You are hereHome >
For most American families, retirement savings with Vanguard mean hard work, a smart investment, and the promise of a secure future. But ever since the Supreme Court’s decision in Citizens United, those savings have taken on a different meaning for big corporations working to influence our elections: secret political cash.
Mutual fund investments, supported by our retirement savings, are the lifeblood of every corporation on the stock market. In recent years, many corporations have used those investments to fuel secret political spending, drowning out the voice regular voters and turning our elections into a race for high-dollar donations.
As the largest manager of retirement savings in the United States, and as a representative for millions of American families, Vanguard has fundamentally changed the mutual fund industry since its founding, implementing a consumer-oriented approach to investment and a focus on overall market growth. As our country struggles to address the threat of undisclosed corporate political spending, Americans are again looking to Vanguard to act as a leader in its field.
The 2016 presidential race is quickly becoming the most expensive election our nation has ever seen, in part due to an unprecedented flood of secret political spending by American companies. While socially responsible investors have pressured major corporations to disclose their political spending in shareholder meetings, their efforts have failed time and again as major mutual funds, which own a large share of the U.S. stock market, fail to vote for disclosure.
One new study by the Center for Political Accountability shows that Vanguard - which represents the savings of millions of American families – has voted against or abstained from disclosure votes every time they came up this year. According to the report, that practice isn’t uncommon among major mutual fund families, and companies like Fidelity, American Century, and Blackrock have a similar record on transparency proposals.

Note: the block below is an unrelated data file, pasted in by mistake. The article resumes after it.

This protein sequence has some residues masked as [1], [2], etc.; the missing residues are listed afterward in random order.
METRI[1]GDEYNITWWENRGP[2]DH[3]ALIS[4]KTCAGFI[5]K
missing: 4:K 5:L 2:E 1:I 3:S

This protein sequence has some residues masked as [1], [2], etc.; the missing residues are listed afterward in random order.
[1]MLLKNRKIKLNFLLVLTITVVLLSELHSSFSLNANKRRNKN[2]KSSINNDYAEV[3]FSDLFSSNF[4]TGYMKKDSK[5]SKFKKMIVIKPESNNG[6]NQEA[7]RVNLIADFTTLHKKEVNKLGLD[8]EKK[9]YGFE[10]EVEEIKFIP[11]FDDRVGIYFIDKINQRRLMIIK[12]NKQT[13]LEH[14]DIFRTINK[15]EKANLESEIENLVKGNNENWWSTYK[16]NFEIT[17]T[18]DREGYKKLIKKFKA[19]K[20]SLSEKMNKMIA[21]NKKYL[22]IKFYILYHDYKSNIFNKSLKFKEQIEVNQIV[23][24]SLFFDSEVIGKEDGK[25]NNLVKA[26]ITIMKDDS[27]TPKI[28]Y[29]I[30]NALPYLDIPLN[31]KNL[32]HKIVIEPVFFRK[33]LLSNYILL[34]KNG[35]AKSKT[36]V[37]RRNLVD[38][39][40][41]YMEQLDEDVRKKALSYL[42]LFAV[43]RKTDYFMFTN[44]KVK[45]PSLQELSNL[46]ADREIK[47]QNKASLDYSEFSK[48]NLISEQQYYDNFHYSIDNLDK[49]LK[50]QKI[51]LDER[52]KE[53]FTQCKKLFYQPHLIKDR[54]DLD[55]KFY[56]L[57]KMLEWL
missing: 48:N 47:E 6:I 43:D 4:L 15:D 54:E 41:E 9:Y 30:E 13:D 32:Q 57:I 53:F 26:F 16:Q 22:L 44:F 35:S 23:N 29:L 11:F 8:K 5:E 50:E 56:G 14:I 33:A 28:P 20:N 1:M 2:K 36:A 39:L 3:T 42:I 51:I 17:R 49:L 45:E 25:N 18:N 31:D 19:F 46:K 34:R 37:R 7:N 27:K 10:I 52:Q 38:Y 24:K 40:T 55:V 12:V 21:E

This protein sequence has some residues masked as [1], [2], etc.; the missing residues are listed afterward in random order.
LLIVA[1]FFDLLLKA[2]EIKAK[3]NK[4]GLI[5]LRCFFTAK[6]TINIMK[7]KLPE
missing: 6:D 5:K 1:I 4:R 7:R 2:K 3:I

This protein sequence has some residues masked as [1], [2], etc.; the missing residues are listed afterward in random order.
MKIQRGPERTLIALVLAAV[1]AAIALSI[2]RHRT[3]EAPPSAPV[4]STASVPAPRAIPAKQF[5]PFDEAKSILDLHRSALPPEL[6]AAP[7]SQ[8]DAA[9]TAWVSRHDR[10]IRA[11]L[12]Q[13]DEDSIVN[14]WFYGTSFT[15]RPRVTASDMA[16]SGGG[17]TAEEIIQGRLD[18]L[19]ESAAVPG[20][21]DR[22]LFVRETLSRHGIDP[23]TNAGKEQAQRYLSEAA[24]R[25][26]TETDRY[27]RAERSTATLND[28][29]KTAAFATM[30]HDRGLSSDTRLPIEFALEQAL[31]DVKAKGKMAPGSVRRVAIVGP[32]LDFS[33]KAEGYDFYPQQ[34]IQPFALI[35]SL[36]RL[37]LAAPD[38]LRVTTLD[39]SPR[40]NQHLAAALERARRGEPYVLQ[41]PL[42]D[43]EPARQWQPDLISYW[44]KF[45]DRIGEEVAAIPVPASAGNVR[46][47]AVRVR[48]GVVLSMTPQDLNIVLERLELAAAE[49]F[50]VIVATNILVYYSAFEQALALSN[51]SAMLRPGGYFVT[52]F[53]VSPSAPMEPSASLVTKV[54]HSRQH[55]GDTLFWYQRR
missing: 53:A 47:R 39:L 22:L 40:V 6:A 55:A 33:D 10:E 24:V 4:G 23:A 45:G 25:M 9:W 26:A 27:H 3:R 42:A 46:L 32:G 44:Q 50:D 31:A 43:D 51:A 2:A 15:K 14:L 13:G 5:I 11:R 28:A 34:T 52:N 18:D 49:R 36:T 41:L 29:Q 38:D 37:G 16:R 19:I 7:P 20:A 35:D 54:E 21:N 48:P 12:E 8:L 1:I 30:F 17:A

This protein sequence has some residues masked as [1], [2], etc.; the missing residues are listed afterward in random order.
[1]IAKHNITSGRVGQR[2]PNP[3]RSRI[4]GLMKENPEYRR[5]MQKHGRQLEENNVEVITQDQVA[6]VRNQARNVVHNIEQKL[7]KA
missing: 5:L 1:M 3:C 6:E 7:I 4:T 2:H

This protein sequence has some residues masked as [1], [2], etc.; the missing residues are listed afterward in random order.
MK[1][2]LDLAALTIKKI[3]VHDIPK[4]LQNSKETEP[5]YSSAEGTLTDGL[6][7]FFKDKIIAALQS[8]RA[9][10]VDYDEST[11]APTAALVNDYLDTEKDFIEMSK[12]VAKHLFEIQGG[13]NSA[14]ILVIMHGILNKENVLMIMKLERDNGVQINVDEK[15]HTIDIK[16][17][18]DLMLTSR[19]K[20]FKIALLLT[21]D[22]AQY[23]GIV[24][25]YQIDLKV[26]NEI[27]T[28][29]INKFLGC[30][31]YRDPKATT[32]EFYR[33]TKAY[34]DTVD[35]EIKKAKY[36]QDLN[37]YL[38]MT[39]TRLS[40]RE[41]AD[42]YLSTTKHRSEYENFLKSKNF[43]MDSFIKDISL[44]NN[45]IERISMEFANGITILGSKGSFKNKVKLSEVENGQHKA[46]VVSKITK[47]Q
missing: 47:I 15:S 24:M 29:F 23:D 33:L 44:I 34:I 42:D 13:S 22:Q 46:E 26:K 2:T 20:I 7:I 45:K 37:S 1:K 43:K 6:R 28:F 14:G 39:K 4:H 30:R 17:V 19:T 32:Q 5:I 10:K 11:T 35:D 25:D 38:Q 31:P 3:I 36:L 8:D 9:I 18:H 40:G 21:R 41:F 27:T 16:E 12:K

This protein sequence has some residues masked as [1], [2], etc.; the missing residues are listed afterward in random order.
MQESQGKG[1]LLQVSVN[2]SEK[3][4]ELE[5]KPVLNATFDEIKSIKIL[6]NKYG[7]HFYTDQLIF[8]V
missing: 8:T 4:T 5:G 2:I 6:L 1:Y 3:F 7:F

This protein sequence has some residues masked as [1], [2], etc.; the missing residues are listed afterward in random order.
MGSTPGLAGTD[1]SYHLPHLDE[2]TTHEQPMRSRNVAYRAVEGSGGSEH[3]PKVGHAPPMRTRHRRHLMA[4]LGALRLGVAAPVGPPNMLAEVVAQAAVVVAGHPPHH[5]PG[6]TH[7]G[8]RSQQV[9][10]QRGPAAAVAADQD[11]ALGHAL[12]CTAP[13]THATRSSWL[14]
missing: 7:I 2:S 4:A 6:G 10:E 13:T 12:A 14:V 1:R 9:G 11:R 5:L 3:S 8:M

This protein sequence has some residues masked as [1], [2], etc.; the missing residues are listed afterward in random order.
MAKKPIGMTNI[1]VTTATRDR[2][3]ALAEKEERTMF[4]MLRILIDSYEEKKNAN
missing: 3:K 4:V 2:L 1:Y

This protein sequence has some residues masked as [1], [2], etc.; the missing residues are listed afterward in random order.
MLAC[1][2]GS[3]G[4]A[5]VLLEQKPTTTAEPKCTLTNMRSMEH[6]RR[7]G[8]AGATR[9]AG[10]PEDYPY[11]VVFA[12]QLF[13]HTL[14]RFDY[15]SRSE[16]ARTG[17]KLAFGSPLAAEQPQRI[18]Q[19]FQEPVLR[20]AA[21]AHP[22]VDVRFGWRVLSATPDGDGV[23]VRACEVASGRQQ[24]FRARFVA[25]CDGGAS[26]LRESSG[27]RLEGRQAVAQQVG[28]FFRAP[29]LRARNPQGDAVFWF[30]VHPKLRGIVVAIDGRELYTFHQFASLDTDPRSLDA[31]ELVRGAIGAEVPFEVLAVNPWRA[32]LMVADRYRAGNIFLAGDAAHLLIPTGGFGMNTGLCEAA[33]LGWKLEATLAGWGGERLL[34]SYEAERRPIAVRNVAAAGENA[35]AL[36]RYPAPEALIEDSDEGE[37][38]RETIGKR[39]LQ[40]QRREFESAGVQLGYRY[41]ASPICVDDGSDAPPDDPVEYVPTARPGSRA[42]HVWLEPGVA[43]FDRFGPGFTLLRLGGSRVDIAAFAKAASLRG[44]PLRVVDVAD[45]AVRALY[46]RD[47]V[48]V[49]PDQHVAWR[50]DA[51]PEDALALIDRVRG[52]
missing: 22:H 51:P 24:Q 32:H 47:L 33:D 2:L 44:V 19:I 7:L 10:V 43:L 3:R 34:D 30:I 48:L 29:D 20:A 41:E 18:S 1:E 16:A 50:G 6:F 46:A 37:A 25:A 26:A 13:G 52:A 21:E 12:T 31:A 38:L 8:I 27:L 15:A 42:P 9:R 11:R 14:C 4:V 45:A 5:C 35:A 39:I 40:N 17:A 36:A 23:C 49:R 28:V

What makes Vanguard unique is that it was founded as the first ever company to be owned by its member funds and operated solely in the interests of its funds' shareholders. As the largest manager of retirement savings in the United States, and as a fund family that prides itself on prioritizing customer savings over corporate profits, voting for secret spending disclosure is an opportunity for Vanguard to stand with the families it represents and build on its reputation as a champion of consumer interests.
Political spending disclosure is favored by an overwhelming majority of the American public. Recent polls show that a full 78 percent of Americans want to reverse the Citizens United decision that opened our elections up to secret money politics, and 85 percent of the public believes our campaign finance system is in need of fundamental changes.
The timing for Vanguard to stand with these families against secret political spending has never been better. As the season for shareholder meetings approaches, our current presidential race is breaking all kinds of political spending records and the public is calling out for reform.
In addition to fulfilling a social responsibility to its investors, a vote for disclosure by Vanguard would benefit the company and the families it represents financially. When companies use secret money politics to lobby for tax loopholes and industry-specific government subsidies, our economy and the overall marketplace suffers. That’s bad for Vanguard, bad for investors, and bad for our country.
The secret spending that’s flooded our democracy is political, but when it’s funded by our retirement savings, the issue becomes personal. That’s why U.S. PIRG is leading a coalition of organizations in a campaign urging Vanguard to oppose secret political spending. Already, thousands of consumers have joined our campaign, writing to Vanguard with one simple message: Americans want disclosure now, and they’re counting on Vanguard to get on board.
Your donation supports U.S. PIRG’s work to stand up for consumers on the issues that matter, especially when powerful interests are blocking progress.